H. Studer and Medizinische Klinik
H. Studer and F. Wyss
H. W. Iff, H. Studer and F. Wyss
A rebound of 131I-uptake by the thyroid gland after a thyrostatic treatment may be taken as evidence of an unimpaired pituitary TSH-secretion.
The iodide uptake in vivo and the iodide accumulation in vitro were studied in rat thyroids following a short-term treatment of the animals with carbimazole. The experiments served as models for the clinical method of assaying the pituitary TSH-reserve.
The total iodide uptake reaches a peak 36 hours after the end of a carbimazole treatment and returns to normal after 96 hours. The rebound of the iodide accumulation has a similar time course. Extending the carbimazole treatment from 6 to 12 days leads to a definite increase in the peak iodide accumulation while the peak of the total iodide uptake was not significantly increased. The duration of the rebound-phase is not changed by prolonged carbimazole treatment.
R. Rohner, H. Studer and M. P. König
H. Kohler, H. Studer, H. Gerber and C. von Grünigen
The hormone content of in vitro iodinated thyroglobulin is a constant fraction of the iodine content of the protein under most, but not all, experimental conditions. In contrast, in vivo iodinated human thyroglobulin may contain as little as 10% or as much as 50% of its total iodine in the T4 molecules. Surprisingly, in some poorly iodinated thyroglobulins up to 30% of the iodine may be found in T4. The mechanism of the apparent dissociation between iodination and coupling efficiency (i.e. percentage of total iodine present as iodothyronines) may be dilution of pre-existing high iodinated thyroglobulin stores by non-iodinated prethyroglobulin. This hypothesis was tested by feeding rats PTU and KClO4 for 9 days and injecting T4 during the last 2 days. Thyroglobulin iodination dropped from 0.9 to 0.13% but the coupling efficiency remained unchanged at 25.7 and 23.9%.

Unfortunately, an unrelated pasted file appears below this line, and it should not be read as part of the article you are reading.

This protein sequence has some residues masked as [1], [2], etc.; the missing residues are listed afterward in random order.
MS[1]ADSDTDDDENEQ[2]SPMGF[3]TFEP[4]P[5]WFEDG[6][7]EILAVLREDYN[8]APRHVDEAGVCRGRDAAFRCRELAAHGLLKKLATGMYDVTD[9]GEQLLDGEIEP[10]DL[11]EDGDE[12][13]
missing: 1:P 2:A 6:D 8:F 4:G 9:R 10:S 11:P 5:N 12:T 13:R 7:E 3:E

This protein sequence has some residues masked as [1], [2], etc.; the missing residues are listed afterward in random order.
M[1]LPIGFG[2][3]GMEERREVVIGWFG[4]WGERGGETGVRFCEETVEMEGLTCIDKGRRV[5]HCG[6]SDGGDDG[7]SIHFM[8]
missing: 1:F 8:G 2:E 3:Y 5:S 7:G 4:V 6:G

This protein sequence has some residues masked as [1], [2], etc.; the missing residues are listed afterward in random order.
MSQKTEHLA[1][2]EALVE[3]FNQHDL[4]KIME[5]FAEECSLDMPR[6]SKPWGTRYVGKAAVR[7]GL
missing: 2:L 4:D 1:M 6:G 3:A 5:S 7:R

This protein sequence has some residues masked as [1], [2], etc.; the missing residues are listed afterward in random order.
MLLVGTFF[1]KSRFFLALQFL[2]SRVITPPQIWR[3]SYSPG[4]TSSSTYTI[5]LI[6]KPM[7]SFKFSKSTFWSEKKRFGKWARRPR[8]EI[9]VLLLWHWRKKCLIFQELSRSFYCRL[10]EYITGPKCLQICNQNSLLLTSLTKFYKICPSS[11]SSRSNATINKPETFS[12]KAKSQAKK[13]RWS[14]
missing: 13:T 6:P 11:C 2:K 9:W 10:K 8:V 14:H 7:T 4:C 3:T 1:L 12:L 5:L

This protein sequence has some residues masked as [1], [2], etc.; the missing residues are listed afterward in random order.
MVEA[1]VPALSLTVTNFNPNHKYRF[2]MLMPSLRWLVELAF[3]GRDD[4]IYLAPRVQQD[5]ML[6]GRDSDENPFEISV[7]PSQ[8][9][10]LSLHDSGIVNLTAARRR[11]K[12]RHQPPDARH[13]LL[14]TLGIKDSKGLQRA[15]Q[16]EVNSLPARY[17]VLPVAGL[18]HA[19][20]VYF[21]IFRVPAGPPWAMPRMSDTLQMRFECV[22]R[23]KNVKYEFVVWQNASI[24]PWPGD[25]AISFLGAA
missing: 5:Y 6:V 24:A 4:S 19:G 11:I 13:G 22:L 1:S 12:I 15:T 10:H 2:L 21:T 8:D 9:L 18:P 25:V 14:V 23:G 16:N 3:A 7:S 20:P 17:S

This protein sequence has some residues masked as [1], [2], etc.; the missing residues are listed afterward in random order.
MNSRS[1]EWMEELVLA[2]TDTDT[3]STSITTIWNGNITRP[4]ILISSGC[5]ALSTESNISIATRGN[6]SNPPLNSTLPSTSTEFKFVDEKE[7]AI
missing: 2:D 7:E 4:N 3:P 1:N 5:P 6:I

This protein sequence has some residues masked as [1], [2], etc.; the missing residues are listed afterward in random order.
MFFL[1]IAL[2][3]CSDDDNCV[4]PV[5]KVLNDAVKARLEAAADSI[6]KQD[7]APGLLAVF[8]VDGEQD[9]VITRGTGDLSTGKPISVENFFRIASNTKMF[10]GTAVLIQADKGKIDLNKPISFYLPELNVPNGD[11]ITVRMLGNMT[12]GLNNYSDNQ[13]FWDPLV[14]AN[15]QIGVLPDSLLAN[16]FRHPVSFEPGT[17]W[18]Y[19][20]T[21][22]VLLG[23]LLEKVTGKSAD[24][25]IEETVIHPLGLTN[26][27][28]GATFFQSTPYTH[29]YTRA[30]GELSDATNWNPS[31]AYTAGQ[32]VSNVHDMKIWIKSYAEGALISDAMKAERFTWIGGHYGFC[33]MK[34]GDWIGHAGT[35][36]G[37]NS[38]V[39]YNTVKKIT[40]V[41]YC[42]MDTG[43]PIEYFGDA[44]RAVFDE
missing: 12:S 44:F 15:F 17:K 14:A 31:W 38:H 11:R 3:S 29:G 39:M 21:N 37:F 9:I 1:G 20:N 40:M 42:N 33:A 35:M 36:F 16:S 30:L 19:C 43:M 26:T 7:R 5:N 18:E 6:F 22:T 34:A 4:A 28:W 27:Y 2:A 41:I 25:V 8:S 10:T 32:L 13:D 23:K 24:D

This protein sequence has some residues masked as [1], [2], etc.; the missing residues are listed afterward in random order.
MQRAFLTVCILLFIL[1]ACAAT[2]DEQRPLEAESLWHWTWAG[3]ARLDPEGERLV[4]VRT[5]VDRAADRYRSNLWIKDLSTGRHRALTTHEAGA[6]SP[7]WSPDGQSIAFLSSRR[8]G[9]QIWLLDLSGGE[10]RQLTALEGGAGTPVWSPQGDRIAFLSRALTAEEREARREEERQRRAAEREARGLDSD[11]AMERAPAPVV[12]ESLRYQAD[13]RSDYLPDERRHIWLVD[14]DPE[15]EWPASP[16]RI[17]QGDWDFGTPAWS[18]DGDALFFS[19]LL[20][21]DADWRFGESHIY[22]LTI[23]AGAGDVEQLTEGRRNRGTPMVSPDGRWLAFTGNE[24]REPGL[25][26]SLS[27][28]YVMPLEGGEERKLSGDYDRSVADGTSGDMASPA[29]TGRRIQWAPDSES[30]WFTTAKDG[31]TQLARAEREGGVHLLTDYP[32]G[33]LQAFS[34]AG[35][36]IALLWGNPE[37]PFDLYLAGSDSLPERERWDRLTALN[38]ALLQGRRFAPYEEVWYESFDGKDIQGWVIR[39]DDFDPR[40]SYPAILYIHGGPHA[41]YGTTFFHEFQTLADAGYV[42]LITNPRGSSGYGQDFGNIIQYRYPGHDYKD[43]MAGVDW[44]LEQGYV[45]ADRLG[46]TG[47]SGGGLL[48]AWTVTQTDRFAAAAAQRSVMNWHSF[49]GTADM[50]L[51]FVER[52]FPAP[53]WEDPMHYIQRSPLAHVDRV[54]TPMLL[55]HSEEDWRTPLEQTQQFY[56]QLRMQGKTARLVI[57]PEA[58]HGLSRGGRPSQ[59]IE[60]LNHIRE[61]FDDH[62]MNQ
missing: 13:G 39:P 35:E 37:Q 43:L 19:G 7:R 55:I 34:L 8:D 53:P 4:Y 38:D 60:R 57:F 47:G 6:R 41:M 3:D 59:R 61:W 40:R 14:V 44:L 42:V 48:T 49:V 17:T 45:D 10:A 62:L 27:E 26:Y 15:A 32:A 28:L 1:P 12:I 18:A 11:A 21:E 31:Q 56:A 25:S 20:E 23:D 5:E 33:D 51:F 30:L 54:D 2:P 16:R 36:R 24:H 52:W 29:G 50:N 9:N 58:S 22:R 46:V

The exchange of highly iodinated thyroglobulin molecules for non-iodinated ones is one of the two in vivo mechanisms suggested so far which can lead to an apparent dissociation of thyroglobulin iodination and couling efficiency.
A. Radvila, R. Roost, H. Bürgi, H. Kohler and H. Studer
Lithium and excess iodide inhibit the release of thyroid hormone from preformed stores. We thus tested the hypothesis that this was due to an inhibition of thyroglobulin breakdown. Rats were pre-treated with propylthiouracil (PTU) for 3 weeks in order to deplete their thyroids of thyroglobulin. While the PTU was continued, lithium chloride (0.25 mEq./100 g weight) or potassium iodide (3 mg per rat) were injected every 12 h for 3 days. Thereafter the thyroglobulin content in thyroid gland homogenates was measured. PTU pre-treatment lowered the thyroglobulin content from 4.21 to 0.22 mg/100 mg gland. Lithium caused a marked re-accumulation of thyroglobulin to 0.60 mg/100 mg within 3 days. While iodide alone had only a borderline effect, it markedly potentiated the action of lithium and a combination of the two drugs increased the thyroglobulin content to 1.04 mg/100 mg.
Thyroxine was injected into similarly pre-treated animals to suppress secretion of thyrotrophic hormone. This markedly inhibited the proteolysis of thyroglobulin and 1.3 mg/100 mg gland accumulated after 3 days. Excess iodide, given in addition to thyroxine, decreased the amount of thyroglobulin accumulated to 0.75 mg/100 mg gland. To study whether this could be explained by an inhibitory action of iodide on thyroglobulin biosynthesis, thyroid glands from animals treated with excess iodide were incubated in vitro in the presence of 0.2 mm iodide for 3 h. Iodide decreased the incorporation of radioactive leucine into total thyroidal protein and into thyroglobulin by 25 and 35 % respectively. Iodide did not inhibit protein synthesis in the kidney, liver or muscle tissue. Thus, large doses of iodide selectively inhibit thyroglobulin biosynthesis.